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Repeal Obamacare

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  • Douglas Holtz-Eakin on Obamacare

    Clip: Douglas Holtz-Eakin argues for the motion "Repeal Obamacare."

  • John Shadegg on Obamacare

    Clip: John Shadegg argues for the motion "Repeal Obamacare."

  • Paul Starr on Obamacare

    Clip: Paul Starr argues against the motion "Repeal Obamacare."

  • Jonathan Cohn on Obamacare

    Clip: Jonathan Cohn argues against the motion "Repeal Obamacare."

Debate Details

In March 2010, President Obama signed into law the Affordable Care Act, the biggest overhaul of our health care system in decades. According to a November poll from the Kaiser Family Foundation, 40 percent of the public would like Congress to expand the new health reform law or leave it as is, while 49 percent are in favor of repealing all or parts of it. Can the new law reduce the deficit and expand coverage to millions of uninsured Americans, or, as its critics warn, will it actually increase the deficit and fail to control costs that are spiraling out of control?

The Debaters

For the motion

Douglas Holtz-Eakin

President, American Action Forum

Has a distinguished record as an academic, policy adviser, and strategist. He is currently the president of the American Action Forum and a commissioner... Read More

John Shadegg

Former Representative, 3rd Congressional District of Arizona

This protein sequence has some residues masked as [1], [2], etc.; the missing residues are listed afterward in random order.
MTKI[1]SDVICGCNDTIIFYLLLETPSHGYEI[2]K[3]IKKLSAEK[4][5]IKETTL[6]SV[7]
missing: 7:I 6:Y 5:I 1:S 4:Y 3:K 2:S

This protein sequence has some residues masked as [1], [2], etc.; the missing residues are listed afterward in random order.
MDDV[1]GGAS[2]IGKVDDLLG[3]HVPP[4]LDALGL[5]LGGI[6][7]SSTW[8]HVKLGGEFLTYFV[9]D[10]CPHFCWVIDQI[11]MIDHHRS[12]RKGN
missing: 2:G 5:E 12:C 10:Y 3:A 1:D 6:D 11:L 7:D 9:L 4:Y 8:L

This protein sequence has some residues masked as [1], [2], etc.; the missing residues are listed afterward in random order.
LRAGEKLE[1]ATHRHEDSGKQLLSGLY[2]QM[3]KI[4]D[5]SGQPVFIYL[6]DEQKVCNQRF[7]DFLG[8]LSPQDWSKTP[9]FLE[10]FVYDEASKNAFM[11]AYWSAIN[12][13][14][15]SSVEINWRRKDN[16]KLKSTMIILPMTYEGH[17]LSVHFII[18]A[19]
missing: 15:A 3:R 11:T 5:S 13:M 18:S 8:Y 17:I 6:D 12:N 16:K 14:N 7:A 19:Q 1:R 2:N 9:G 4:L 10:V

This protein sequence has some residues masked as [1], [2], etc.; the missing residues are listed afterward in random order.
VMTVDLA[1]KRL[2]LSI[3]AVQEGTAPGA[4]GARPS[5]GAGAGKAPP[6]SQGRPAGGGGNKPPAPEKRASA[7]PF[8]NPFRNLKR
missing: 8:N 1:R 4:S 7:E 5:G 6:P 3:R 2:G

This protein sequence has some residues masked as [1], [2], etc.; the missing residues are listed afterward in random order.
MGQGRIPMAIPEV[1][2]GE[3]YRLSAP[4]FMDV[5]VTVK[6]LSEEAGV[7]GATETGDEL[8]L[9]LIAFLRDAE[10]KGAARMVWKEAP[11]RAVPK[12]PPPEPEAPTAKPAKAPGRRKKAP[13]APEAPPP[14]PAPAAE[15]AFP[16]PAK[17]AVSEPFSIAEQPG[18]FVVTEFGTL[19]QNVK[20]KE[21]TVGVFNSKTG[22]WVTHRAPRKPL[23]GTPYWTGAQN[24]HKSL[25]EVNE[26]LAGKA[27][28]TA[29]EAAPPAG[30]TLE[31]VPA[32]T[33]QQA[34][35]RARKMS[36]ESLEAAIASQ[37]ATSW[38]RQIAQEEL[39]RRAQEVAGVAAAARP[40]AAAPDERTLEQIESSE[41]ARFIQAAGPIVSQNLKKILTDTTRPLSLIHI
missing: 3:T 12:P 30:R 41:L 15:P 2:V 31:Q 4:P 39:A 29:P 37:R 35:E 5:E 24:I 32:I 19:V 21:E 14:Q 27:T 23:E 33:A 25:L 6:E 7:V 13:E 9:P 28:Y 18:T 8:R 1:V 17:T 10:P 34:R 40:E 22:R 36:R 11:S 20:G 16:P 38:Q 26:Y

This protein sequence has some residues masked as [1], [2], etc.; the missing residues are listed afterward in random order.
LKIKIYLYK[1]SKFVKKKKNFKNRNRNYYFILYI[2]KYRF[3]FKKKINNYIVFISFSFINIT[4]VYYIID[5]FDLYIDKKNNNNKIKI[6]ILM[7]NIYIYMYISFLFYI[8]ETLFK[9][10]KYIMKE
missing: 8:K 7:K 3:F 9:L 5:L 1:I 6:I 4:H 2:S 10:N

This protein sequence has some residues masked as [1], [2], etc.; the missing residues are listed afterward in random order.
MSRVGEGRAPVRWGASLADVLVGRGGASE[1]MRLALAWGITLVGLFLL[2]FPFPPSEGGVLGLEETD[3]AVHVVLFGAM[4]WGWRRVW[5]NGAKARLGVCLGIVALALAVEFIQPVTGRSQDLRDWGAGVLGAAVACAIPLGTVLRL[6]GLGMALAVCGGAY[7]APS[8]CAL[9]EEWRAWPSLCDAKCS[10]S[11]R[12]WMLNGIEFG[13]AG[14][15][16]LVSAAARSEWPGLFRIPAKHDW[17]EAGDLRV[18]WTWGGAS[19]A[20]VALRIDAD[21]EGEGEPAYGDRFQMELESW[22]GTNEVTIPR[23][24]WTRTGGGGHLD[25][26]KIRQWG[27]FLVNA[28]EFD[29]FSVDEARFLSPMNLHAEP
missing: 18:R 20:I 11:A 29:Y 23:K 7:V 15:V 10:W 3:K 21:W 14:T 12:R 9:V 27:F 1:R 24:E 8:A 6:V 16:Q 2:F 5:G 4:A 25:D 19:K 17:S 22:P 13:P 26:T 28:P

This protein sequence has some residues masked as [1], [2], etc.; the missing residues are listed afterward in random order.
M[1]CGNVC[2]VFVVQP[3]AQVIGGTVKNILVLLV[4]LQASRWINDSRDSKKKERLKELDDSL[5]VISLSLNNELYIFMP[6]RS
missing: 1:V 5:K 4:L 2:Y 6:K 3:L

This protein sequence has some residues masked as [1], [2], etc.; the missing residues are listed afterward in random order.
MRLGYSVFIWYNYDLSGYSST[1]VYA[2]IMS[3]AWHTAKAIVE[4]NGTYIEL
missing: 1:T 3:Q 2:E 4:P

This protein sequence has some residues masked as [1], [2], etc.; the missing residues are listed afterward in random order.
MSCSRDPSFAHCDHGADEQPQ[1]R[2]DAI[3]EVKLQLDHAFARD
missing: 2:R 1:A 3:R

Is a former Republican representative for the 3rd Congressional District of Arizona. He has introduced legislation to promote patient choice, individual... Read More

Against the motion

Jonathan Cohn

Senior Editor, New Republic

Is a senior editor at New Republic, a columnist at Kaiser Health News, and the author of "Sick." He has been called “one of the nation’s leading... Read More

Paul Starr

Professor of Sociology and Public Affairs, Princeton University

Is professor of sociology and public affairs at Princeton University and co-founder and co-editor of the American Prospect magazine, a quarterly about... Read More

Where Do You Stand?

For The Motion
  • Instead of reducing the deficit, the health care act will increase the deficit by $500 billion.
  • Insurance will become more expensive and health care costs will rise faster than they would have otherwise.
  • Millions could lose the insurance they already have and because of Medicare cuts, many seniors will lose access to care.
  • The mandate that all Americans obtain health insurance coverage is unconstitutional.
Against The Motion
  • The health care act will reduce the federal deficit by $143 billion over 10 years.
  • The bill will expand coverage to 32 million who are currently uninsured and insurers would not be allowed to deny coverage to children with pre-existing conditions, cancel policies without proving fraud, or put lifetime limits on benefits
  • Exchanges would allow people not covered by their employers to shop for insurance at competitive rates.
  • While not perfect, this is an important first step toward providing universal health care.


  • Live Audience
  • Online Audience
  • Results
  • Breakdown

The Research

The Research

Top Ten Reasons ObamaCare is Unraveling

Grace-Marie Turner
October 22, 2010

How Does Health Care Reform Work?

Ellen-Marie Whelan
March 19, 2010

Patient Protection and Affordable Care Act

111th Congress of the United States
May 1, 2010
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